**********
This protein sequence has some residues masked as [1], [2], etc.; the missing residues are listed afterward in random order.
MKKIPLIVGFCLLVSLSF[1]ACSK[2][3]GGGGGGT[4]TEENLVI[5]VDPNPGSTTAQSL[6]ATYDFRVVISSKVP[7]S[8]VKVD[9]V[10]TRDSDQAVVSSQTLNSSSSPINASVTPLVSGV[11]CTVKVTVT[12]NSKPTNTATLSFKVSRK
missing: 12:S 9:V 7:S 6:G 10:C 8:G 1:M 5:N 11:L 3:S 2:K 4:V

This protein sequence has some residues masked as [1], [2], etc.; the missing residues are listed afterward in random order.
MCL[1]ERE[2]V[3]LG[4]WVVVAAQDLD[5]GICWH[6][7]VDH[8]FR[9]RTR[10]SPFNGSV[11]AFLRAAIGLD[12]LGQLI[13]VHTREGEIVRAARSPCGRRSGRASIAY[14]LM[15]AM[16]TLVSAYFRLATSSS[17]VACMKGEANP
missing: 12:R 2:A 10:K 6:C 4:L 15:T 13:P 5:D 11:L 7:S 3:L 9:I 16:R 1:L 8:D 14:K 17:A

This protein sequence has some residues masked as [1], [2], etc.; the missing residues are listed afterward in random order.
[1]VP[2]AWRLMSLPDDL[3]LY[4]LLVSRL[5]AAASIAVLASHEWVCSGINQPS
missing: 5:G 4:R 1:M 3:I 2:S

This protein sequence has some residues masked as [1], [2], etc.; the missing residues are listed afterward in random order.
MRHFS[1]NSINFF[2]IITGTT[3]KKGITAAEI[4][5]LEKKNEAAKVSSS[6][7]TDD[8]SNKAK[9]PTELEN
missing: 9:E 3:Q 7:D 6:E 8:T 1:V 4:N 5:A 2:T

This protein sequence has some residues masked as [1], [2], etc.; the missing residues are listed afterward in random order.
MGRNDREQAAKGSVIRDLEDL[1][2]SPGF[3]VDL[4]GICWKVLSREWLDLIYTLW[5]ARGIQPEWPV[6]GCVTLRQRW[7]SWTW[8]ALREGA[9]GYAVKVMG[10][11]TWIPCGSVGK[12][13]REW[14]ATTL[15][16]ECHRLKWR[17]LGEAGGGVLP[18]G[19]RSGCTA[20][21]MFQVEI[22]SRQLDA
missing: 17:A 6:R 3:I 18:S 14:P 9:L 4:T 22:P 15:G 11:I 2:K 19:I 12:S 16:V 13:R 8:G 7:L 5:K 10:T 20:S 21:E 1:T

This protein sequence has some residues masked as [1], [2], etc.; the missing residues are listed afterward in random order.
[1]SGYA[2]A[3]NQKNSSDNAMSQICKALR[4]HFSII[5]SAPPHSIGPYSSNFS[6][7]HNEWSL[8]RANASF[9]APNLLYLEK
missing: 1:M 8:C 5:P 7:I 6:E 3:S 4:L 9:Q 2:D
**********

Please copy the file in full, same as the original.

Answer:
This protein sequence has some residues masked as [1], [2], etc.; the missing residues are listed afterward in random order.
MKKIPLIVGFCLLVSLSF[1]ACSK[2][3]GGGGGGT[4]TEENLVI[5]VDPNPGSTTAQSL[6]ATYDFRVVISSKVP[7]S[8]VKVD[9]V[10]TRDSDQAVVSSQTLNSSSSPINASVTPLVSGV[11]CTVKVTVT[12]NSKPTNTATLSFKVSRK
missing: 12:S 9:V 7:S 6:G 10:C 8:G 1:M 5:N 11:L 3:S 2:K 4:V

This protein sequence has some residues masked as [1], [2], etc.; the missing residues are listed afterward in random order.
MCL[1]ERE[2]V[3]LG[4]WVVVAAQDLD[5]GICWH[6][7]VDH[8]FR[9]RTR[10]SPFNGSV[11]AFLRAAIGLD[12]LGQLI[13]VHTREGEIVRAARSPCGRRSGRASIAY[14]LM[15]AM[16]TLVSAYFRLATSSS[17]VACMKGEANP
missing: 12:R 2:A 10:K 6:C 4:L 15:T 13:P 5:D 11:L 7:S 3:L 9:I 16:R 1:L 8:D 14:K 17:A

This protein sequence has some residues masked as [1], [2], etc.; the missing residues are listed afterward in random order.
[1]VP[2]AWRLMSLPDDL[3]LY[4]LLVSRL[5]AAASIAVLASHEWVCSGINQPS
missing: 5:G 4:R 1:M 3:I 2:S

This protein sequence has some residues masked as [1], [2], etc.; the missing residues are listed afterward in random order.
MRHFS[1]NSINFF[2]IITGTT[3]KKGITAAEI[4][5]LEKKNEAAKVSSS[6][7]TDD[8]SNKAK[9]PTELEN
missing: 9:E 3:Q 7:D 6:E 8:T 1:V 4:N 5:A 2:T

This protein sequence has some residues masked as [1], [2], etc.; the missing residues are listed afterward in random order.
MGRNDREQAAKGSVIRDLEDL[1][2]SPGF[3]VDL[4]GICWKVLSREWLDLIYTLW[5]ARGIQPEWPV[6]GCVTLRQRW[7]SWTW[8]ALREGA[9]GYAVKVMG[10][11]TWIPCGSVGK[12][13]REW[14]ATTL[15][16]ECHRLKWR[17]LGEAGGGVLP[18]G[19]RSGCTA[20][21]MFQVEI[22]SRQLDA
missing: 17:A 6:R 3:I 18:S 14:P 9:L 4:T 22:P 15:G 11:I 2:K 19:I 12:S 16:V 13:R 8:G 7:L 5:K 10:T 20:S 21:E 1:T

This protein sequence has some residues masked as [1], [2], etc.; the missing residues are listed afterward in random order.
[1]SGYA[2]A[3]NQKNSSDNAMSQICKALR[4]HFSII[5]SAPPHSIGPYSSNFS[6][7]HNEWSL[8]RANASF[9]APNLLYLEK
missing: 1:M 8:C 5:P 7:I 6:E 3:S 4:L 9:Q 2:D